It’s been the quietest start to a tornado season ever recorded in Oklahoma, one of the nation’s most twister-prone states. But a severe weather outbreak is possible next week.
As of Friday, not a single tornado has been reported in the state so far in 2018. That’s the longest Oklahoma has ever gone without a tornado to start the year, AccuWeather said.
The previous record for the latest start to tornado season in Oklahoma was April 26, which occurred in 1962, the Weather Channel said.
On average, the Sooner State gets 56 tornadoes per year, with May typically the most active month.
Kansas also has not reported any tornadoes in 2018, the National Weather Service reported, but that state’s record earliest tornado was in late May.
And it’s not just Oklahoma and Kansas that have been quiet: Across the U.S., only about 229 tornadoes have been reported in 2018, the Storm Prediction Center said. That’s about 100 fewer than in a typical year.
Warm, humid air is one of the ingredients need for tornadoes to form, and that’s been lacking in the central U.S. this year.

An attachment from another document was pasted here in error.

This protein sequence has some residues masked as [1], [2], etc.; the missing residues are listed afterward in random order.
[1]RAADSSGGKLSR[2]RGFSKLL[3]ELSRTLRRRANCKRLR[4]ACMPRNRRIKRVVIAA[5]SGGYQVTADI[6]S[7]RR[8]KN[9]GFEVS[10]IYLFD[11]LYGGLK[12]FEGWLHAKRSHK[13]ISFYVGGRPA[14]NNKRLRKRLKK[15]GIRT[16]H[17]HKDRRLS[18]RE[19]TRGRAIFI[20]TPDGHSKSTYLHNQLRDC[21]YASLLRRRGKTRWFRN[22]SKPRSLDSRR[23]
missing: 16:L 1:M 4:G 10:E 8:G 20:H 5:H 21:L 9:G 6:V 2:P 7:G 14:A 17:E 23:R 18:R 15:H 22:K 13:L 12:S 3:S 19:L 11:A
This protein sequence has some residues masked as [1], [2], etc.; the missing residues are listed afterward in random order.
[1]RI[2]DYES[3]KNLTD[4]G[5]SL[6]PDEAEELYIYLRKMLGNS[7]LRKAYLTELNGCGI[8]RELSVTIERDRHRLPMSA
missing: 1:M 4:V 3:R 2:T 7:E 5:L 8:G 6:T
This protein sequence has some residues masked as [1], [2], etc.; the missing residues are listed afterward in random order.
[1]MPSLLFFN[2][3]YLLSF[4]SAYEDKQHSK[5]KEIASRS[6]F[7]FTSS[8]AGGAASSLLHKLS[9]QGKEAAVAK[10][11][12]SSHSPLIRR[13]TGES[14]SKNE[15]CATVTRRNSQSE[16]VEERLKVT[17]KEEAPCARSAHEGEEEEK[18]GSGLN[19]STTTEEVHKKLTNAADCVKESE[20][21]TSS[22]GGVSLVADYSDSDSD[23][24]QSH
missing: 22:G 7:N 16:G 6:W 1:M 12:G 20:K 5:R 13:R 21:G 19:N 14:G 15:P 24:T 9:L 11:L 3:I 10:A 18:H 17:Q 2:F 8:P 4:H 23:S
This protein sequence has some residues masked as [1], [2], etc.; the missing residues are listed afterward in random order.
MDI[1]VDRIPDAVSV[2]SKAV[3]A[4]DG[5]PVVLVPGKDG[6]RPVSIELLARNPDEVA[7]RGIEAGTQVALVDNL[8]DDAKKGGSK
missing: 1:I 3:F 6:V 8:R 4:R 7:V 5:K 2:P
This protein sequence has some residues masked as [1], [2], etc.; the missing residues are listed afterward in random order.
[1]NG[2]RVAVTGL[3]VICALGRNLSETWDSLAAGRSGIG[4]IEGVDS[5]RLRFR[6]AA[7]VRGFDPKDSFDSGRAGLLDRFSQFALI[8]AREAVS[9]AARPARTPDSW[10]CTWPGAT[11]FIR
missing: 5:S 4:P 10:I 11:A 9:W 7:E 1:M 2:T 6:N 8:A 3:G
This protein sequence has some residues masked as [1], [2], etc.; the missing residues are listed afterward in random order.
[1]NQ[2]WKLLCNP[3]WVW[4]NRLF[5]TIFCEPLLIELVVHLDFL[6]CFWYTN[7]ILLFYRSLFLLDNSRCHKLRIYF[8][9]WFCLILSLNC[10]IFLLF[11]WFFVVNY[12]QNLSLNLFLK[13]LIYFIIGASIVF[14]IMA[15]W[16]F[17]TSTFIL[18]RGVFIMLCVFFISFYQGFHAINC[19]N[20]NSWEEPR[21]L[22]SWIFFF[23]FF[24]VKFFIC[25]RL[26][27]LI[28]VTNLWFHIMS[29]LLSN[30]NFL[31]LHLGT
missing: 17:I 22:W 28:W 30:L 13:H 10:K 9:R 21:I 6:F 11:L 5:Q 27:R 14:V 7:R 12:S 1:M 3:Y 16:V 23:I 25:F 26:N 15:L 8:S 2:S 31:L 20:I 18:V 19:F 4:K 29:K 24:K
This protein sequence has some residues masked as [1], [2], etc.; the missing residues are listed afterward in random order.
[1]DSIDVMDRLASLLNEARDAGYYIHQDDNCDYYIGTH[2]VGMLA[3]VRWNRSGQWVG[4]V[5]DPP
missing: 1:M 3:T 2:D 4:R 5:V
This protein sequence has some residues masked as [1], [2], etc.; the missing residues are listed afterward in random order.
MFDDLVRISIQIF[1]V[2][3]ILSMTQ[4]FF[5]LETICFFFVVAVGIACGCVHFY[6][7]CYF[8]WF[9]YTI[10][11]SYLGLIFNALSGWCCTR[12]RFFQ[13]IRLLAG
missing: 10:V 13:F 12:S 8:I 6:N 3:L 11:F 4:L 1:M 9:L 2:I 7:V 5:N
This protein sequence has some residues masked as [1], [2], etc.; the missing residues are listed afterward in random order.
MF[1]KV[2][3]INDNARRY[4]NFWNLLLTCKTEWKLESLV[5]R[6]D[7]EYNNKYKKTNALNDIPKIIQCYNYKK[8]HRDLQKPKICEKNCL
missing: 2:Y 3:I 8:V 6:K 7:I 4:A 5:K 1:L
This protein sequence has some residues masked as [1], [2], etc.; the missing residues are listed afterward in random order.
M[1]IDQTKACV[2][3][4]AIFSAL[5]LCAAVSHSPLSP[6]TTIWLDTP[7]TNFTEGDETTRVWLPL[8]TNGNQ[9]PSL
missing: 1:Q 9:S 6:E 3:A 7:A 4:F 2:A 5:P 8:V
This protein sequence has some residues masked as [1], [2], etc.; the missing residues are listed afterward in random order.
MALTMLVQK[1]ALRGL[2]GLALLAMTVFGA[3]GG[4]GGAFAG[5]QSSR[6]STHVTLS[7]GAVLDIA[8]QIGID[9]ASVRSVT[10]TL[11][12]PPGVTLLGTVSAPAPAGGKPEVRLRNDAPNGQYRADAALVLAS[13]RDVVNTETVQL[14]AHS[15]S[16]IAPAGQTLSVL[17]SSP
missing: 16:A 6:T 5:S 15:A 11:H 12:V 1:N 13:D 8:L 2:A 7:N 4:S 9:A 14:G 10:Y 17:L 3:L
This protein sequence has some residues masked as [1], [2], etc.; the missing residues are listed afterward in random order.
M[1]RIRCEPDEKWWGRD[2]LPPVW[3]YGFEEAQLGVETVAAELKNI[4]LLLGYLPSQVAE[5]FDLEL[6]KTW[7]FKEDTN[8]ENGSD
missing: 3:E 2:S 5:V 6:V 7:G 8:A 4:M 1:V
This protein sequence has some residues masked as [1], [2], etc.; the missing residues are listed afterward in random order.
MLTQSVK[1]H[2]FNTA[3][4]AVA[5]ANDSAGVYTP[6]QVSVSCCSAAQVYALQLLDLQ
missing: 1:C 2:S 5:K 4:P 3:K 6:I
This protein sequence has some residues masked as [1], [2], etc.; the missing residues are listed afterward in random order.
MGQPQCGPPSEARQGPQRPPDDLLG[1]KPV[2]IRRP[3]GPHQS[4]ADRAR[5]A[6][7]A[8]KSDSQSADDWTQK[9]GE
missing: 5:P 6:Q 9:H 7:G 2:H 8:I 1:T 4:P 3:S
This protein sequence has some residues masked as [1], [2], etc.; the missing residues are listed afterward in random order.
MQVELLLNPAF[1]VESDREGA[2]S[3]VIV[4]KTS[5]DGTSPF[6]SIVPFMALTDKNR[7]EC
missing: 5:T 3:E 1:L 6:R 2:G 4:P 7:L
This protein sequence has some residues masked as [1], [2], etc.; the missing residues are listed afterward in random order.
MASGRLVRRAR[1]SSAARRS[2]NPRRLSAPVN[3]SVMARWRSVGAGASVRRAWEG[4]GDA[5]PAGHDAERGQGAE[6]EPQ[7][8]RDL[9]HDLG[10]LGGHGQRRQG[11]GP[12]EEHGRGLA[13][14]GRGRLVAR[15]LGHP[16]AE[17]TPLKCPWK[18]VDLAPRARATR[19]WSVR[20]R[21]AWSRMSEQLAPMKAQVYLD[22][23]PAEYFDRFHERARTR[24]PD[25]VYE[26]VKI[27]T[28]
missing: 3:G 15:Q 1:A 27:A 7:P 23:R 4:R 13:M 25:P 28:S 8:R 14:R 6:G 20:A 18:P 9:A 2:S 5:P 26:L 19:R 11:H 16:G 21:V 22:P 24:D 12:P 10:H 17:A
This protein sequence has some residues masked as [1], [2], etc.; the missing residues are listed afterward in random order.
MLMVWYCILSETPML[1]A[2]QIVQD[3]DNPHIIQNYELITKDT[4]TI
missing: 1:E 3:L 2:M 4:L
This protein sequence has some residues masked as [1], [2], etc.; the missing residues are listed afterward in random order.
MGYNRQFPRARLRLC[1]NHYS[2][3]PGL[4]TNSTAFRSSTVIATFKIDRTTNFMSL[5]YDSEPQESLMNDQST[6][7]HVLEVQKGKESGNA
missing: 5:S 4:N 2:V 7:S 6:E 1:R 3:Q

Frequent rounds of chilly air from Canada, thanks to a persistent southward dip in the jet stream over the eastern U.S., helped to keep temperature and humidity surges to a minimum, AccuWeather meteorologist Richard Schraeger said.
— NWS Norman (@NWSNorman) April 26, 2018
But the quiet start could be shattered next week across the region, with the biggest severe storm outbreak of the year likely for parts of the central U.S. that have been spared thus far this season, AccuWeather said.
Severe storms, including the risk of tornadoes, are forecast to blast Oklahoma, Kansas and other parts of the Plains, South and Midwest during the first few days of May.
The Weather Channel calls it “a classic early May setup for severe thunderstorms in the nation’s heartland.”
While storms are possible each day next week, the worst of the weather will likely be Wednesday through Friday.
— AccuWeather (@breakingweather) April 27, 2018